Prologue

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Two Weeks Ago

Bob's low growl beside Colton Lassiter pulled him from a deep sleep. His eyes sprang open, every muscle contracting like an overwound clock spring. The mountain dog slept like the dead, so his growling meant something was deeply amiss. Colt touched the dog. His rumbling ceased. Colt picked up sibilant whispers from across the campfire. He struggled to hear the words from his two partners in crime, Hal and Leo.

"...All's he did was stand lookout, Leo. Why should he get the same cut as us? A pop in the back of his head, an' we could have his share, too."

"Shoot 'im? But...wasn't it his ideer to hit the bank right afore they delivered to Cheyenne?"

"We did all the work, Leo. We took all the risks. We deserve more."

"But...shoot 'im?"

"Oh, for chrissake, Leo. Maybe I should gut-shoot you."

Why those low-down, dumber-than-dirt turkey farmers Colt had had the misfortune to hitch his wagon to in a moment of weakness. They were plotting to take his share of the money and leave his carcass for the buzzards. He lay on his side, facing away from his would-be partners/murderers. His muscles screamed to uncoil. His mind whirred in anticipation of their attack like the passing scenery from a train window. He couldn't escape a quick shot to the back of his skull. But nothing about these two imbeciles was quick. Especially not their wits.

"Well...if you think so, Hal. Though a knife might be quieter."

Out of the mouths of idiots, Colton thought with grudging admiration. Leo actually said something smart. But then, even a broken clock is right twice a day.

A sound of scrabbling around reminded Colton that these nitwits were dangerous. They were plotting his demise. He held his breath, even as Bob growled again.

"Found it. My guttin' knife."

"What do we do about that damn dog, Hal? He can be mighty vicious."

"Club 'im with yore rifle butt. Get ready."

Colton slid his hand under the saddle blanket he was using as a pillow, found his Colt and grasped it. His anger spiked. Kill his dog? They deserved to be skinned alive for that remark.

A crunch of gravel beneath stealthy boots alerted Colton where his attacker was, and the next instant he boiled out of his bedroll like a spinning tornado. A guttural yell ripped from his throat as he fanned the Colt's hammer rapid-fire. Bob jumped to his feet, barking frantically.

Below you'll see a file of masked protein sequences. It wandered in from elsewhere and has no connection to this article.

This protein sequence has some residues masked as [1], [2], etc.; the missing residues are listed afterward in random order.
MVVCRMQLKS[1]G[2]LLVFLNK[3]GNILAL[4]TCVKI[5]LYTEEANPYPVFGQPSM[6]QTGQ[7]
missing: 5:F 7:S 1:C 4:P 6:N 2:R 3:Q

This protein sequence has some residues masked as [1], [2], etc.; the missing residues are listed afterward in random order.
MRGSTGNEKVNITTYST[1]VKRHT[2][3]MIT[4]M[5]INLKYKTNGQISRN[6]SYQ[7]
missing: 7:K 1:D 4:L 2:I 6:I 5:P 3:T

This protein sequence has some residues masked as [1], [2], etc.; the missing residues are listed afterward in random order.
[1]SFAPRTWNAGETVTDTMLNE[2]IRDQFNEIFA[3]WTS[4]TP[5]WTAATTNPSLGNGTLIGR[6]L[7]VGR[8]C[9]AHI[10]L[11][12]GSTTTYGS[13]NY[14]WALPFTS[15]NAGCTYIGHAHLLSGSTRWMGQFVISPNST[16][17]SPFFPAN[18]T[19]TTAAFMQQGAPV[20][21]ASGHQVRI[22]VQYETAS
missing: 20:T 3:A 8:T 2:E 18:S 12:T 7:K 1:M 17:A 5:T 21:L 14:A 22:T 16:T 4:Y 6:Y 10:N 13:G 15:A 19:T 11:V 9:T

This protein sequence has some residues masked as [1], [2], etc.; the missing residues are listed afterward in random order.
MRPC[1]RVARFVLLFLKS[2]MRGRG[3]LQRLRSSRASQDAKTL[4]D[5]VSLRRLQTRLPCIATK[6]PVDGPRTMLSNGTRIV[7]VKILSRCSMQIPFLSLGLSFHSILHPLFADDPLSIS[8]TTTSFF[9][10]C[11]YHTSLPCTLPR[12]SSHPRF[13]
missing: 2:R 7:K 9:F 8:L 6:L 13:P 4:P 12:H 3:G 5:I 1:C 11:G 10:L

It was over before it began. On twin howls the two traitors dropped to the ground. Leo lay still as a corpse, while Hal rolled weakly from side-to-side. Bob ran toward the bodies, but a sharp negative from Colton brought him back to his side.

In the echoing silence, Colton sucked in deep breaths, his blood stampeding through his body like a runaway cattle herd. His ears rang with every pulse pump. He tried to holster his gun but missed. His hand shook so much it took him two tries before he got it where it belonged.

"I just killed two men," he muttered, starting toward Hal, who wasn't moving anymore. Colton had never killed anyone, hadn't even wounded someone. His walks on the wrong side of the law had never been violent. They'd been more of the stupid decision variety. Until now. This one would have been, too, if not for these greedy bastards. But he couldn't lay the killing of them on their shoulders. Nope, that was all on his.

One of the horses nickered. Colton raised his head, looking in that direction while Bob growled at his side. He turned back toward the fire, leaving his dead partners where they lay. Leo and Hal had been right about one thing. Gunshots carried for miles out here. Best to get going.

He began packing his bags, kicked sand on the fire. His heartbeat dulled to a rapid thud, his movements still jerky and uncoordinated. He'd killed two men. He couldn't get past that fact. Killed them with his own hands. He'd just joined the ranks of murderers. The thought was sobering.

Moving to the Judas twins' horses, he untethered them and slapped them on their rumps. Dragging the animals behind him would only advertise his guilt. On gleeful neighs, they galloped into the night. With some hesitation, he went through first Leo's, then Hal's saddlebags, taking everything he'd need: food, knives, canteens, and extra blankets.

The last item he grabbed was the bankroll from Hal's saddlebag, the cause of this nightmare. His hand began to shake like an over-the-hill gunfighter's. Carrying the heavy money pouch to his saddlebags, he shoved it deep inside one, out of sight, wishing he could forget its presence in his memory that easily. With another, last cursory look around the campsite, he decided these two backstabbers didn't deserve decent burials. Let the buzzards eat their black hearts out.

He called Bob to his side with one shrill whistle, mounted his horse, and disappeared into the night.

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